Warren Buffett has found another U.S. icon worth buying: H. J. Heinz.
Berkshire Hathaway, the giant conglomerate that Buffett runs, said Thursday it would buy the food giant for about $23 billion, adding Heinz ketchup to its stable of prominent brands.
The proposed acquisition, coming fast on the heels of a planned $24 billion buyout of the computer maker Dell and a number of smaller deals, heralds a possible reemergence in merger activity. The number of deals and the prices being paid for companies are still a far cry from the lofty heights of the boom before the financial crisis. But an improving stock market, growing confidence among business executives and mounting piles of cash held by corporations and private equity funds all favor a return to deal-making.
Buffett is teaming with 3G Capital Management, a Brazilian-backed investment firm that owns a majority stake in a company whose business is complementary to Heinz’s: Burger King.
Under the terms of the deal, Berkshire and 3G will pay $72.50 a share, about 20 percent above Heinz’s closing price Wednesday. Including debt, the transaction is valued at $28 billion.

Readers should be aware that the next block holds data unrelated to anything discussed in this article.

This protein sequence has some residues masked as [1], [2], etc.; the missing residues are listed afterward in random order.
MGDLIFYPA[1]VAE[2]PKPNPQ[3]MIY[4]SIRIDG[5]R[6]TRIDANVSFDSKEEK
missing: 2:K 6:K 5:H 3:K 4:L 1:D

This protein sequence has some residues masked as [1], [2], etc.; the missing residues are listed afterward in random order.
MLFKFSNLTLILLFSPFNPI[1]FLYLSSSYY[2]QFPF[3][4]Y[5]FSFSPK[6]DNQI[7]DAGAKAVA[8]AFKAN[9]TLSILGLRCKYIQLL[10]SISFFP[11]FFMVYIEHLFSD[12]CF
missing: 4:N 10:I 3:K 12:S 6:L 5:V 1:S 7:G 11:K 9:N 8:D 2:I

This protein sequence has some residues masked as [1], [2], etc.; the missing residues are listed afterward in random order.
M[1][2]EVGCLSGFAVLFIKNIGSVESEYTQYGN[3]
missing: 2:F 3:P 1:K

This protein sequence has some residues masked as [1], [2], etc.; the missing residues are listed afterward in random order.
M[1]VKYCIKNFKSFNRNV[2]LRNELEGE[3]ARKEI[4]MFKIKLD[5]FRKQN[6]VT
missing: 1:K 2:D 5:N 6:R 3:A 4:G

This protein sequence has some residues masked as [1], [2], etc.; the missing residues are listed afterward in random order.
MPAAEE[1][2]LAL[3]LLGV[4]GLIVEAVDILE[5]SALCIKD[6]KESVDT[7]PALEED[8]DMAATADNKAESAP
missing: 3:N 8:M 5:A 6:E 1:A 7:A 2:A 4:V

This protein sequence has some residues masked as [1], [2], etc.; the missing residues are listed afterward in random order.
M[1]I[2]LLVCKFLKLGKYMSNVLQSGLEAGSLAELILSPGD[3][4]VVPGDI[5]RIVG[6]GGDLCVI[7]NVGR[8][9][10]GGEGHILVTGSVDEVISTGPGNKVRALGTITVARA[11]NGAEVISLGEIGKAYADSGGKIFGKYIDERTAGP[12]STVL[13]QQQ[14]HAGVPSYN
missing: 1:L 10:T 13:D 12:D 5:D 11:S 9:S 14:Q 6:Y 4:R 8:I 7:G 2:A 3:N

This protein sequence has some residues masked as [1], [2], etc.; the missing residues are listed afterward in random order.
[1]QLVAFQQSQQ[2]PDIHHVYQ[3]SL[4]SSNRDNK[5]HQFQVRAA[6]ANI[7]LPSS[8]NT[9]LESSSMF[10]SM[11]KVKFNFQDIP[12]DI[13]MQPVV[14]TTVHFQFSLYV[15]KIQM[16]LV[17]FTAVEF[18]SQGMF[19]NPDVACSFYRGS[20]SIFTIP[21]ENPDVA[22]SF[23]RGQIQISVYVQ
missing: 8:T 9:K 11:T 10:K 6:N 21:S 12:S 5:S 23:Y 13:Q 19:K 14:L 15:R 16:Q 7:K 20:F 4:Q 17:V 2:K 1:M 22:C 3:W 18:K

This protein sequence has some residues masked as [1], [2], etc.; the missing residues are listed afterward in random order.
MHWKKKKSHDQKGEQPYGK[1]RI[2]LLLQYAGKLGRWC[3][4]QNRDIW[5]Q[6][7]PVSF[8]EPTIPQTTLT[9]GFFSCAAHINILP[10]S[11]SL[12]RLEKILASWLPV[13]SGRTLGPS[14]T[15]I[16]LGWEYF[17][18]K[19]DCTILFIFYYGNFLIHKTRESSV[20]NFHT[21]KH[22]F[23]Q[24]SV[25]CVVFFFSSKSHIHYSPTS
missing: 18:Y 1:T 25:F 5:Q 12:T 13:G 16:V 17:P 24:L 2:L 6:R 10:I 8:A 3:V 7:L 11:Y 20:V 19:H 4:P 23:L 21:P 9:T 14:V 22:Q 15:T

“This is my kind of deal and my kind of partner,” Buffett told CNBC on Thursday. “Heinz is our kind of company with fantastic brands.”
In many ways, Heinz fits Buffett’s deal criteria almost to a T. It has broad brand recognition – besides ketchup, it owns Ore-Ida and Lea & Perrins Worcestershire sauce – and has performed well. Over the past 12 months, its stock has risen nearly 17 percent.
“We look forward to partnering with Berkshire Hathaway and 3G Capital, both greatly respected investors, in what will be an exciting new chapter in the history of Heinz,” William Johnson, Heinz’s chief executive, said in a statement.
Berkshire and 3G will each contribute about $4 billion in cash to pay for the deal, with Berkshire also paying $8 billion for preferred shares. The rest of the cost will be covered by debt financing raised by JPMorgan Chase and Wells Fargo.
Buffett told CNBC that 3G would be the primary supervisor of Heinz’s operations, saying, “Heinz will be 3G’s baby.”
The food company’s headquarters will remain in Pittsburgh, Heinz’s home for more than 120 years.